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Chances are that if you are not from Mexico, New Mexico or Texas, you aren’t familiar with carne guisada.
In Mexico there is an entire category of taco fillings called guisados, which are all basically thick stews you can eat with a tortilla. If you have not yet seen The Taco Chronicles on Netflix, you are missing out: There’s a whole episode on guisados, which, incidentally, are pronounced “gee-SAH-dohs.”
Texas has its own versions of carne guisada, and you will see it made with venison pretty often, at least in people’s homes. This is how I make carne guisada.
It’s origins are the quasi-famous caldillo durangueño, the signature dish of the state of Durango in Mexico. It’s normally made with chiles pasado, which I happen to make, tomatillos or tomatoes, broth, onions, garlic and either fresh or dried red meat, beef rump or carne seca that has been rehydrated.
Typically caldillo durangueño is a brothy stew, but if you let it cook down it becomes a thicker guisado.
Keep in mind that there is no absolute need to go through the labor of roasting, seeding, peeling and then drying your poblano or Hatch (Anaheim) chiles just to make this recipe. You can of course skip the drying step. But there is a noticeable difference between rehydrated chiles and fresh, and I like to mix the two here. It’s up to you.
There is one trick I use for the venison, or really whatever meat you use. When you cut it, use a piece of meat that has a definite grain to it. I like the hind leg roasts on a deer. Then, slice big chunks across that grain, then keep whittling the pieces down into taco-sized chunks, again against the grain. Doing this speeds up your cooking time and will result in meat you can bite easily without it pulling out of your tortillas.
Poblanos are a great choice for the green chile here, as are the various Anaheim/Hatch style chiles. My advice is to use mostly poblanos, then some hot Hatch chiles to get the heat to where you like it. If you are not familiar with the procedure to roast, peel, seed and stem your chiles, here is an excellent tutorial.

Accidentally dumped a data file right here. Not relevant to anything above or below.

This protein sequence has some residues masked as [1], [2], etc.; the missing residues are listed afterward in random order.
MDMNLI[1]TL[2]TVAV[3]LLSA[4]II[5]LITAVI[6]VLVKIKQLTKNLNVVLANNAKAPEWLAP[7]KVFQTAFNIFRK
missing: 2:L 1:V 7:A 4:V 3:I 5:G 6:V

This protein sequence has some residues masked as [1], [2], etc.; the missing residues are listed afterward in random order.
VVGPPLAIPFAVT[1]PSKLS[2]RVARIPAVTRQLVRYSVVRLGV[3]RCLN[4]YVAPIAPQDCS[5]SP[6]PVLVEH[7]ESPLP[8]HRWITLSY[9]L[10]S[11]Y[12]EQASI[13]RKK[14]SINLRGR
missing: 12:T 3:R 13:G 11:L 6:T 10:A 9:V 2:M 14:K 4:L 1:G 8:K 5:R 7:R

Once made, your carne guisada will keep in the fridge a week, and it can be both frozen and pressure canned. I do like this canned, so you can have wonderful tacos on a moment’s notice.
Venison Carne Guisada
- 3 tablespoons lard or vegetable oil
- 1 to 2 pounds venison roast, sliced and cut into small pieces (see above)
- 1 teaspoon ground cumin
- 2 large white or yellow onions, quartered
- 4 cloves garlic, unpeeled
- 1/2 pound tomatillos, husked and halved
- 1 teaspoon dried sage
- 1 quart venison or beef broth
- 8 to 12 poblano, Hatch or Anaheim chiles, roasted, seeded, peeled and cut into pieces
- 1/2 cup chopped fresh cilantro
- Heat the lard in a Dutch oven or other large, lidded pot over high heat. When it is just barely smoking, add the venison and stir well. Sear the venison well. If it gives off a lot of water, just keep searing it until the water boils away. While this is happening, mix in the salt and cumin.
- Meanwhile, char the onion, garlic and tomatillos either under a broiler or on a comal or cast iron frying pan. You want some blackening. Roughly chop the onion and put it, the tomatillos, and the garlic (peel it first), into a blender with the sage. Puree this, adding broth as needed.
- Add the contents of the blender to the pot and stir well. Pour broth into the blender to get all the good bits left there, and pour that in the pot. If by chance you happened to have used chiles pasado and rehydrated them, pour some of the rehydrating water into the pot, too. At the start, everything should be rather thin. Bring this to a simmer and let it cook, stirring occasionally, for 1 hour.
- After 1 hour, add the green chiles and continue to simmer until the meat is tender. You can eat this as a stew, or continue to cook it down until thickened, in which case you can eat it as a guisado on tortillas.
Nutrition information is automatically calculated, so should only be used as an approximation.